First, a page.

A new version of Last.fm is available, to keep everything running smoothly, please reload the site.


“If they could see you through my eyes, they'd know where the real beauty lies. Deep inside your heart, who you really are; if they could see you through my eyes.”


If you look at the credits of a Brad Paisley, Alan Jackson or Martina McBride album anxious to find the name of the great piano player who adds so much musical flavor to those top-selling records, the name is Gordon Mote, an accomplished musician, master prankster and devoted Christian. If there was an award on Nashville’s famed Music Row for Mr. Congeniality, Gordon would be the recipient.

His prowess on the keyboards has earned him a reputation as one of Nashville’s top session musicians and most sought-after concert pianists. With the release of his new project, Don’t Let Me Miss the Glory, Gordon steps from the shadows of Music Row’s busiest studios and into the bright spotlight.

“I feel like the songs are strong,” Gordon says of his latest effort. “I feel like it’s a very encouraging album. I feel like it marries a lot of genres. If you love music, I think you’ll enjoy this record.”

Gordon’s passion for music is contagious. He’s an insightful songwriter who knows the value of a strong lyric, and he possesses a voice that resonates with warmth and conviction. As a pianist, he’s one of the best-known musicians in the industry. He’s performed on stage with Lee Greenwood, Trisha Yearwood, Tanya Tucker, Bill Gaither and Grand Ole Opry legend Porter Wagoner among others. In the studio, a “who’s who of country and Christian artists” have benefited from Gordon’s gifts, among them Rascal Flatts, Randy Travis, The Martins, Mark Lowry, Trace Adkins, The Gaither Vocal Band and Kenny Chesney.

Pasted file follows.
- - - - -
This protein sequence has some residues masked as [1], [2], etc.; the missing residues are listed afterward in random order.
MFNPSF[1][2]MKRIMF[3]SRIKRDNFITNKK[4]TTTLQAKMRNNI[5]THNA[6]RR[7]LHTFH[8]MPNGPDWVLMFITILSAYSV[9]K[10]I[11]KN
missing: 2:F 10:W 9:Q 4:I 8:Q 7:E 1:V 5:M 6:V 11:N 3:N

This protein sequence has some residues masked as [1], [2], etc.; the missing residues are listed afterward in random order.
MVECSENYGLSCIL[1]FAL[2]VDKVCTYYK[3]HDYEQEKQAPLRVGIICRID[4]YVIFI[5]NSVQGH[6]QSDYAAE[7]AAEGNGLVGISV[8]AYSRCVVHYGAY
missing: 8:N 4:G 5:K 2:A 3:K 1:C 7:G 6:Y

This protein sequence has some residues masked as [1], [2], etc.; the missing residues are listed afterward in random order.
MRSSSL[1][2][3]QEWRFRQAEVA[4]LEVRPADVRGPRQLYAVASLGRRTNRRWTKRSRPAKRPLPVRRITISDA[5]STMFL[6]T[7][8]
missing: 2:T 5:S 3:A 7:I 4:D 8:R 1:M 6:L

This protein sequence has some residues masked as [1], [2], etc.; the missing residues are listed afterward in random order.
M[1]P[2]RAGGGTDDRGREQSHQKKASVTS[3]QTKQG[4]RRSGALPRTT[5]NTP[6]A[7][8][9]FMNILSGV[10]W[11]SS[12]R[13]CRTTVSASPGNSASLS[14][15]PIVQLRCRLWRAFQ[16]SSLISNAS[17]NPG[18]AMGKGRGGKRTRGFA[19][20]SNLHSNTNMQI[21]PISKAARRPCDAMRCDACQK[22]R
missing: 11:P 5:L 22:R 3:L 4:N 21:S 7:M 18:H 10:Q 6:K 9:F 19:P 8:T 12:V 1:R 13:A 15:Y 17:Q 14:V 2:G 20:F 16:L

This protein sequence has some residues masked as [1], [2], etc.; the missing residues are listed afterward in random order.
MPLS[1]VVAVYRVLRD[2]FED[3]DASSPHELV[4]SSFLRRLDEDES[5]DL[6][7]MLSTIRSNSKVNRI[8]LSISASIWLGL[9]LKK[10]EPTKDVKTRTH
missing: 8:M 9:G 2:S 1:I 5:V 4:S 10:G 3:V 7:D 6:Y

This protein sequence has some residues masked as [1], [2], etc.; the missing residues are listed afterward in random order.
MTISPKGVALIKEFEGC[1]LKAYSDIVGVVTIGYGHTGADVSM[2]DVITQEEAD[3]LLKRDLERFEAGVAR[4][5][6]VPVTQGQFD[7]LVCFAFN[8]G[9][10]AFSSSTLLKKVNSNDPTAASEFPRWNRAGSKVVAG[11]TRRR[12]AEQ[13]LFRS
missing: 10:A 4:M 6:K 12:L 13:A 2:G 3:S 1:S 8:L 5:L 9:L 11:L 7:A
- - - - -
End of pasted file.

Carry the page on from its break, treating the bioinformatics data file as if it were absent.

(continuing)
Gordon could make a very comfortable living strictly as a studio musician without having to venture out on a bus and leave his family for the rigors of the road. Just what made him decide to pursue a career as a recording artist? “I didn’t decide that, God decided,” he says candidly. “I was happy as could be…was a worship leader at my church and was home on the weekends and loving life. Grateful for my studio career and playing on a bunch of big ole records, I thought I had the tiger by the tail.”

However, when a Christian gets comfortable with the status quo, that’s often when God calls them out of their comfort zone. In fact, this is not the first time God has given Gordon a friendly shove. There have been other times in his life and career when God opened a door and guided him through it.

Born in Gadsden, Ala., Gordon, who has been blind since birth, surprised his parents by playing the piano when he was only three years old. His family moved to Talladega when he was six, and sports and music became the two passions that dominated his youth. An honor student and captain of his high school marching band, Gordon earned a full scholarship to Alabama’s Jacksonville State University.

While attending college in Jacksonville, a friend set up a meeting for Gordon with famed Muscle Shoals musician/producer Jimmy Johnson, an Alabama icon who has worked with Bob Seger, the Rolling Stones, Paul Simon, Patti LaBelle, Aretha Franklin and Bob Dylan. “I played some of my songs for him and he said, ‘Son, you’re really good, but you’re in the wrong place,’” Gordon recalls. “He said, ‘You need to go to Nashville and go to Belmont. You need to be in a place where everybody is better than you, where they’ll just knock you off your feet. You’re the best there is where you are; but in a year, you’ll be better than them.’ He didn’t just tell me that; he set it up for me to get an audition for a scholarship.”

Though he was comfortable being a big fish in a small pond, Gordon made the move to Nashville and began attending Belmont University. During finals a professor told him Lee Greenwood was looking to hire a piano player who could also sing for his band. Gordon didn’t think he had a chance at the gig; but much to his surprise two days after graduation, Gordon found himself on the road as the new piano player in Greenwood’s band.